Refugee crisis due to civil war in Syria

The civil war in Syria has been going on for four years and the situation is becoming worse day by day. The war killed over 220,000 people so far, half of whom are civilians. To escape the war and in quest for a better life, Syrian people are fleeing to neighboring Turkey, Lebanon, Jordan and Iraq. Many of them nonetheless finally ended up in more distant countries of North Africa, the Caucasus, the Persian Gulf and Europe.

But Turkey is not a country for Syrian people to stay in for an extended term. It is not a place to settle for Syrians because they do not have the right to work there. The situation in Lebanon, Jordan and Iraq are similar. So thousands of refugees those have better access of information and cash are attempting the dangerous trip across the Mediterranean Sea from Turkey to Greece in a bid to secure a safe future. Not all of them make it across alive. And those who do make it to Greece still face steep challenges.

The influx of refugees has blown out of proportion recently because there is now a known route. First few Syrians found the long trekked through the Balkans to the EU in summer of 2014. They conveyed the information to their friends who told to more friends. Eventually there were Facebook groups about it. Thousands and thousands started coming to Europe through this route. About 600,000 refugees have registered for asylum in Europe in 2015 so far. The number is double than that of 2014. The EU is facing the music now. But this vary crisis has become huge because of the slow response time of European countries. The EU countries have spent long time debating about a suitable resolution to the refugee movement.

The Arab nations of the Persian Gulf have some the world’s highest per capita incomes. Their leaders claim they practice the religion of peace and humanity and speak passionately about the dilemma of Syrians. But while millions of Syrians are fleeing elsewhere in the Middle East and many died while reaching Europe, these rich morally diluted Gulf nations including Saudi Arabia, Kuwait and Bahrain have agreed to resettle only a small number of refugees. Contrarily, countries with moderate economies like Jordan, Turkey and Iraq are accepting the refugees in large scale. Jordan, for example, has an annual per capita income of USD11,000 and has received 630,000 refugees. Turkey that has an annual per capita income of USD20,000 accepted 200,00000 refugees. Regretfully, Qatar with USD 143,000, Kuwait with USD71,000 and Saudi Arabia with USD52,000 annual per capita income rejected to accept any refugees.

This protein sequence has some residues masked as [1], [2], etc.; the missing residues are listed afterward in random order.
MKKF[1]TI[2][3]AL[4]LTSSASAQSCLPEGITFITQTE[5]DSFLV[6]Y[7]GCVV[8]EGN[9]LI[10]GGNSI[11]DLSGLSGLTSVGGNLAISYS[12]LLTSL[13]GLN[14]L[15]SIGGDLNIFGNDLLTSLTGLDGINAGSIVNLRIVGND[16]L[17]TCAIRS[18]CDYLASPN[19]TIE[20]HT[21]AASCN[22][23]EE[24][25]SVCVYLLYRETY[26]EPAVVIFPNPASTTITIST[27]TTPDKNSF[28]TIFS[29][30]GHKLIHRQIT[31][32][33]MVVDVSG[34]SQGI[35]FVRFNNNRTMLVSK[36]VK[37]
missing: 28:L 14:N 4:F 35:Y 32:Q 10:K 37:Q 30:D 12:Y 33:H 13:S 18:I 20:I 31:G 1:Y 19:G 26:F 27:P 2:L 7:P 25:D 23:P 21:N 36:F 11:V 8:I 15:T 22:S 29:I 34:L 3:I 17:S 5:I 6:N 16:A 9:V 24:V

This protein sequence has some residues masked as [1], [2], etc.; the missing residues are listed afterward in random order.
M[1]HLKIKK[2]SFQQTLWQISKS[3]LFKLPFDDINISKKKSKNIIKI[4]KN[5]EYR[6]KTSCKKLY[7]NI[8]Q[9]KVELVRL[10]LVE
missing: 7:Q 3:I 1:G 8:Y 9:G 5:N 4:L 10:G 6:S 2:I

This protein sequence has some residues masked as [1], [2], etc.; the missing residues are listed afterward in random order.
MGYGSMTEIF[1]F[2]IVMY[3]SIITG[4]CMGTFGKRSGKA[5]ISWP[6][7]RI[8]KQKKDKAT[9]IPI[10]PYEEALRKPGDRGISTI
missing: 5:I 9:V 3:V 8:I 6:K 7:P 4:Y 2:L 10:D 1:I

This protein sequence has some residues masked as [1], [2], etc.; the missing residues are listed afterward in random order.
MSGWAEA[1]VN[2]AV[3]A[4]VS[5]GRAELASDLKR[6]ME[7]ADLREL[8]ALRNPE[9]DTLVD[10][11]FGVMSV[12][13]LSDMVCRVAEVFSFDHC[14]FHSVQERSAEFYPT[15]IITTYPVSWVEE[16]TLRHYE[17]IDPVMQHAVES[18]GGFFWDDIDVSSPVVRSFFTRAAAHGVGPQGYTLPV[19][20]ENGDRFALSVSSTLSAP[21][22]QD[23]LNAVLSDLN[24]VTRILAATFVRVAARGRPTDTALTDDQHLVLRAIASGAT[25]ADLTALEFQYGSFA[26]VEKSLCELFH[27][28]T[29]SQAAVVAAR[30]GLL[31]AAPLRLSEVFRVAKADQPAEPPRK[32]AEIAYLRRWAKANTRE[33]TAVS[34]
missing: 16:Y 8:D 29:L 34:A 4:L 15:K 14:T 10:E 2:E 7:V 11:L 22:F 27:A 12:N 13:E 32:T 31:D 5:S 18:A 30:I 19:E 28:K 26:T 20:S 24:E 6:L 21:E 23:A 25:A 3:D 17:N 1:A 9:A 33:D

How did it start? - The Arab Spring uprisings in Tunisia, Egypt and Libya inspired the otherwise dumb Syrians to take to the streets in March of 2011 in peaceful demonstration against the Assad regime. They protested the lack of political progress and slow economic growth. Assad regime reacted quite fiercely by torturing and shooting at the demonstrators. Eventually the situation escalated to a civil war. Syria is now divided into territories occupied by the Assad regime, the rebel guerrillas and a group of Islamic extremists. The war is still raging today. Divisions between secular and Islamist fighters, and between ethnic groups, continue to complicate the situation.

Facts and figures about the crisis:
The recent refugee crisis is very much global. Scale and severity of this crisis is unmatched since World War II. It will affect majority of the people across the world one way or the other.

There is not a single party / person / reason to blame. It occurred as consequences of several factors. But to pinpoint, it is Arab Spring that started this.

For many years, the EU kept refugees from Aram world out of sight and out of mind by simply paying Libyan dictator Moammar Gadhafi. Moammar Gadhafi’s government used to intercept and turn back migrants that were heading for Europe. Now, no more Gadhafi, no more intercepts.

At the moment Syria is ruled by four forces: Assad led government, rebels who want to oust Assad, ISIS who wants to rule the country and Kurdish forces.

Four million Syrians registered or are awaiting registration with the United Nations High Commission of Refugees.

The most dangerous form of travel by Syrian people is by boat across the Mediterranean Sea toward Italy and Greece.

Lebanon, Turkey, Jordan, the Kurdistan region of Iraq started providing health care and education to the refugees.

Germany agreed to take 800,000 asylum seekers, France 20,000 and Britain another 20,000.

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